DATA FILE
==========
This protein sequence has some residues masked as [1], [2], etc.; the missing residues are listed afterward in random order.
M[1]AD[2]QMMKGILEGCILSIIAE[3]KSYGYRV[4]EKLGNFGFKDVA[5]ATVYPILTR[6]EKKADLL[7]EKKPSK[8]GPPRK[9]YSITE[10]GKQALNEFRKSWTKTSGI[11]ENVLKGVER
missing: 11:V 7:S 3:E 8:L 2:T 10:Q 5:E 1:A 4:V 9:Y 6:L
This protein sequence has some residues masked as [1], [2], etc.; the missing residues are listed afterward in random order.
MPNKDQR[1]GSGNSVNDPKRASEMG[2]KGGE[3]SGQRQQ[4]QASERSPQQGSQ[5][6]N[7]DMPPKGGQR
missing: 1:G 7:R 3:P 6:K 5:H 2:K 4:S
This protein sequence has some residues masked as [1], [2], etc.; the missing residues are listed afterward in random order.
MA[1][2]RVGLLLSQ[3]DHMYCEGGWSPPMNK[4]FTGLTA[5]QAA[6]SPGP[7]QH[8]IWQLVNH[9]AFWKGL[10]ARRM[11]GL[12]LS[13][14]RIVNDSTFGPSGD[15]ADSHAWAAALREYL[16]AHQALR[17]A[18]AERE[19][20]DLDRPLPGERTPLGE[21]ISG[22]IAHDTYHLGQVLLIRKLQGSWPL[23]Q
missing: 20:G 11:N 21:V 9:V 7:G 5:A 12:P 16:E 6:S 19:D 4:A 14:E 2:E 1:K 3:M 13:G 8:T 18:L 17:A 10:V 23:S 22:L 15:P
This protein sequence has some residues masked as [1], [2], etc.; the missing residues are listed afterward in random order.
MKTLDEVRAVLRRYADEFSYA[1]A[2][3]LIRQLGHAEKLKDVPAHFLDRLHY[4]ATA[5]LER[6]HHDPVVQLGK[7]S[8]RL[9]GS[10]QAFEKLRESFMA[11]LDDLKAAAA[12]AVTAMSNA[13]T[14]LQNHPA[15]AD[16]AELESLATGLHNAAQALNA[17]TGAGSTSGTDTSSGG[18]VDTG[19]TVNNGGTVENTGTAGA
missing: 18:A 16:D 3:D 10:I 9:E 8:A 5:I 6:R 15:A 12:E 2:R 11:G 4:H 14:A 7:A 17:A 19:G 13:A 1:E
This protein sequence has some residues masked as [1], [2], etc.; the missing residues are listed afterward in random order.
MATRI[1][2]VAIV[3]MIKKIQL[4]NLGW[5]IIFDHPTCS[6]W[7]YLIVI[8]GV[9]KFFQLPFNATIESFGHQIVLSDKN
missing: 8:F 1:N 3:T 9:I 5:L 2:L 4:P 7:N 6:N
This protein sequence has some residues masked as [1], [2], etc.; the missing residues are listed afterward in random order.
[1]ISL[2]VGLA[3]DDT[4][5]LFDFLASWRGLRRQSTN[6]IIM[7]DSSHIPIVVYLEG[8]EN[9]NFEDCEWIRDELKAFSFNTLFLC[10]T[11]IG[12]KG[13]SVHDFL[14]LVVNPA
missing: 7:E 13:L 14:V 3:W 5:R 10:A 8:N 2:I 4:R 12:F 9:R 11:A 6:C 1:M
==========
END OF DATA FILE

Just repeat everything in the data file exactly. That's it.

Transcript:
This protein sequence has some residues masked as [1], [2], etc.; the missing residues are listed afterward in random order.
M[1]AD[2]QMMKGILEGCILSIIAE[3]KSYGYRV[4]EKLGNFGFKDVA[5]ATVYPILTR[6]EKKADLL[7]EKKPSK[8]GPPRK[9]YSITE[10]GKQALNEFRKSWTKTSGI[11]ENVLKGVER
missing: 11:V 7:S 3:E 8:L 2:T 10:Q 5:E 1:A 4:V 9:Y 6:L
This protein sequence has some residues masked as [1], [2], etc.; the missing residues are listed afterward in random order.
MPNKDQR[1]GSGNSVNDPKRASEMG[2]KGGE[3]SGQRQQ[4]QASERSPQQGSQ[5][6]N[7]DMPPKGGQR
missing: 1:G 7:R 3:P 6:K 5:H 2:K 4:S
This protein sequence has some residues masked as [1], [2], etc.; the missing residues are listed afterward in random order.
MA[1][2]RVGLLLSQ[3]DHMYCEGGWSPPMNK[4]FTGLTA[5]QAA[6]SPGP[7]QH[8]IWQLVNH[9]AFWKGL[10]ARRM[11]GL[12]LS[13][14]RIVNDSTFGPSGD[15]ADSHAWAAALREYL[16]AHQALR[17]A[18]AERE[19][20]DLDRPLPGERTPLGE[21]ISG[22]IAHDTYHLGQVLLIRKLQGSWPL[23]Q
missing: 20:G 11:N 21:V 9:V 7:G 5:A 12:P 16:E 6:S 19:D 4:A 14:E 2:E 1:K 3:M 13:G 8:T 18:L 17:A 10:V 23:S 22:L 15:P
This protein sequence has some residues masked as [1], [2], etc.; the missing residues are listed afterward in random order.
MKTLDEVRAVLRRYADEFSYA[1]A[2][3]LIRQLGHAEKLKDVPAHFLDRLHY[4]ATA[5]LER[6]HHDPVVQLGK[7]S[8]RL[9]GS[10]QAFEKLRESFMA[11]LDDLKAAAA[12]AVTAMSNA[13]T[14]LQNHPA[15]AD[16]AELESLATGLHNAAQALNA[17]TGAGSTSGTDTSSGG[18]VDTG[19]TVNNGGTVENTGTAGA
missing: 18:A 16:D 3:D 10:I 9:E 8:A 5:I 6:R 15:A 12:E 2:R 11:G 4:H 14:A 7:A 17:A 19:G 13:A 1:E
This protein sequence has some residues masked as [1], [2], etc.; the missing residues are listed afterward in random order.
MATRI[1][2]VAIV[3]MIKKIQL[4]NLGW[5]IIFDHPTCS[6]W[7]YLIVI[8]GV[9]KFFQLPFNATIESFGHQIVLSDKN
missing: 8:F 1:N 3:T 9:I 5:L 2:L 4:P 7:N 6:N
This protein sequence has some residues masked as [1], [2], etc.; the missing residues are listed afterward in random order.
[1]ISL[2]VGLA[3]DDT[4][5]LFDFLASWRGLRRQSTN[6]IIM[7]DSSHIPIVVYLEG[8]EN[9]NFEDCEWIRDELKAFSFNTLFLC[10]T[11]IG[12]KG[13]SVHDFL[14]LVVNPA
missing: 7:E 13:L 14:V 3:W 5:R 10:A 8:N 2:I 4:R 12:F 9:R 11:A 6:C 1:M